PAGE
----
Why Green Mountain’s Momentum Is Over

With Starbucks announcement late Thursday of a new “premium” single-serve coffee machine, the Green Mountain partner on K-cups will now become a Green Mountain competitor on machines.

K Cups
K Cups

Starbucks' plan will allow it to get a jump start on a machine Green Mountain says it’s developing with Italy’s Luigi Lavazza.

Of course the new Starbucks Verismo, which uses high pressure to make brewed espresso and brewed coffee, will also be a direct competitor to Nespresso’s popular premium machines.

In a statement today, Green Mountain said that its it agrees with Starbucks that there is a market for high-pressure machines, “as evident by our joint development work with Lavazza.”

It’s unclear, however, when the new Green Mountain/Lavazza machine will hit the market.

But critical to story is this: The Starbucks announcement of its machine, partnered with Germany’s Krueger GmbH & Co., coincides with this weekend’s start of the International Housewares show in Chicago.

A few weeks ago, in anticipation of the housewares show, ago Green Mountain rolled out new premium single-serve Vue machine, which uses low-pressure technology. The Vue, with its patented V-Cup, is designed to generate a new line of revenue for Green Mountain after patents on its K-Cup expire later this year.

“Importantly, we believe [the new Starbucks machine] substantially undermines the pending Keurig Vue launch,” writes Stifel Nicolaus analyst Mark Astrachan, a longtime Green Mountain bear.

Green Mountain’s shares soared last year when Starbucks announced it was partnering with Green Mountain, licensing its K-Cups for Starbucks’ coffee.

Neither company has disclosed the economics of the K-Cup deal.

Green Mountain’s stock has been on a roller coaster in recent months, tumbling two quarters ago after the company’s guidance disappointed. Then, last quarter, it reported stronger results, in part citing stronger-than-expected sales of its Keurig brewers, which it sells at cost. The company also said: “While we already face the challenge of estimating sales in a very dynamic environment, first quarter's brewer shipments, though great news for the business longer term, add additional complexity to our forecasting.”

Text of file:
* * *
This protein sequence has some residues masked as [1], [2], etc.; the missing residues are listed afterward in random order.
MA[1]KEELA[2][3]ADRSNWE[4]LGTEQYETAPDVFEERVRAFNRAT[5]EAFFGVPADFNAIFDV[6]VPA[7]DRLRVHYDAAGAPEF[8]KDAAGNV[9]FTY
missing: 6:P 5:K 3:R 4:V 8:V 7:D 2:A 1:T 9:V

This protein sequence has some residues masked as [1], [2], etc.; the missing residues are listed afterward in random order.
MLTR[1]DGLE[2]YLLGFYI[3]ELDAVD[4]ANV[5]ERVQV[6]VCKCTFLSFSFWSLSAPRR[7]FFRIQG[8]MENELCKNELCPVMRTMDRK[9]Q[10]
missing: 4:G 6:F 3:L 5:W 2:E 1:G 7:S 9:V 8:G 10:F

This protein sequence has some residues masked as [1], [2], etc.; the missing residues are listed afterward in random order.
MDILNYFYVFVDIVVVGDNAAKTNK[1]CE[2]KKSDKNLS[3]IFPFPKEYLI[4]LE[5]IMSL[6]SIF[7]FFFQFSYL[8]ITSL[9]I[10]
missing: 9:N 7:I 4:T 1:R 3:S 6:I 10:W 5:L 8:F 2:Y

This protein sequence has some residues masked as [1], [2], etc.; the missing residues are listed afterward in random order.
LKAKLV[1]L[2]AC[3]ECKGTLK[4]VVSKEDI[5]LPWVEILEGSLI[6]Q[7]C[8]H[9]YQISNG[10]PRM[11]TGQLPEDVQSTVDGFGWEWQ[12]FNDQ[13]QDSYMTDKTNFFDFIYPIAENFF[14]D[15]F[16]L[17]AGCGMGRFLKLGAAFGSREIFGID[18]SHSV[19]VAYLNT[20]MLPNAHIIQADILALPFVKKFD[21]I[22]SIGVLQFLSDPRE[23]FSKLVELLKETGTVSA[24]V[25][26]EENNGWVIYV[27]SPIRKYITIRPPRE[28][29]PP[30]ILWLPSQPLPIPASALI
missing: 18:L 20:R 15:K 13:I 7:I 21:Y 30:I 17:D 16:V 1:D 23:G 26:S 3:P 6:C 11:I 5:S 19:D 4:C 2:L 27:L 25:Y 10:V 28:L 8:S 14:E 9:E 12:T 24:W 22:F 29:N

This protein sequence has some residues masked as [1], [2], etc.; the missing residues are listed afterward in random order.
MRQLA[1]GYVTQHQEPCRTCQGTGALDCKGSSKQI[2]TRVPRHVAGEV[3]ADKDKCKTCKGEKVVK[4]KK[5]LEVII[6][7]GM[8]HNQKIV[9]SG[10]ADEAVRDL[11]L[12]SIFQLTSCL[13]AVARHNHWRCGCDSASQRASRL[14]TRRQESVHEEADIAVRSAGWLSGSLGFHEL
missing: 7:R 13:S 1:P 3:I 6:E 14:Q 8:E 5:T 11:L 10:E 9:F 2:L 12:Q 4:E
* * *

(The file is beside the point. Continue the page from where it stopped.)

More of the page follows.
Adding to the intrigue: Two weeks ago Lavazza, Green Mountain's single-serve machine partner, disclosed it had taken its 6 percent to 7 percent stake in Green Mountain to below 5 percent. It cited “global economic” issues.

Astrachan also notes that Starbucks said it would not have any capital expenditures associated with its new machine; that compares with Green Mountain’s plans to spend upwards of $700 million this year, including $100 million so far on its Vue.

Starbucks CEO Howard Schultz went out of his way on a conference call Thursday to praise Green Mountain. “Our relationship with Green Mountain is as solid as it is when we began,” he said.

It very well may be on K-Cups. Starbucks’ goal is to sell coffee, and K-Cups have become a significant platform.

But Starbucks is also betting that as single-serve consumers replace machines and trade up there is life beyond K-Cups.

And for that it doesn’t need Green Mountain. And by the time the Green Mountain/Lavazza machine hits the market, Starbucks will have stolen its thunder.

My take: In the high-pressure single-serve category, with Starbucks' fast launch, it will be a two-horse race between Starbucks and Nespresso.


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